Several new jazz and instrumental releases find good reason to celebrate complexity or surprise. They all share a desire to avoid the predictable crudity of commerce, mass media, and modern politics.
As performers make plans for the future, a tension arises between subjective desire and public crudity. The best way to foster hope (again) is to leave those heartless civic realms behind.
As Yungchen Lhamo and Anton Batagov promote a collaboration grounded in Tibetan prayers, other Russian artists have a different view of distant places. Hope and horror begin to alternate.
Four women from Moscow, Yekaterinburg, and Saratov offer new narratives on the ongoing struggle for self-determination. Those tales of increasing dignity stretch all the way to Los Angeles.
Moscow's Anise Project is fronted by Anna Volkova. She speaks of how adult experience tempers youthful fantasy. Some causes of that local fatalism are sought by other collectives in folklore.
Originating in Minsk, Saint Petersburg, Yekaterinburg, and Moscow, four new publications discuss the strange benefits of faltering and failure. In a mundane world, mistakes are a sign of uniqueness.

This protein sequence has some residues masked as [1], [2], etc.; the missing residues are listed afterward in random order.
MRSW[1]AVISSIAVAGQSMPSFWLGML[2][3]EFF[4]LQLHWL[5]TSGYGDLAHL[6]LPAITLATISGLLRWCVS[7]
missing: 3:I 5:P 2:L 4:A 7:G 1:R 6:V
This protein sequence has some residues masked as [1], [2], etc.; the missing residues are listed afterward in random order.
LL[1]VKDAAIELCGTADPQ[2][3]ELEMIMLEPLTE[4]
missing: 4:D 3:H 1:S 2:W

Four very different recordings - spun from a lo-fi lyricism, '80s synth-pop and abstract beats - all look askance at the future. Various kinds of reflection and retrospection seem increasingly appealing.
Talaka.by is a Belarusian web portal: "We run a noncommercial platform that's designed to help people realize their socially useful projects - together." Those projects include music.
Discussions transpire this week regarding the ways in which electronic music lacks an evident center online. Over time, however, the strange benefits of decentered enterprise become clear.
St. Petersburg ensemble Iamthemorning have announced a new EP that builds upon some Ophelian motifs from prior recordings. The same symbolism of wistful demise appears in other towns, also.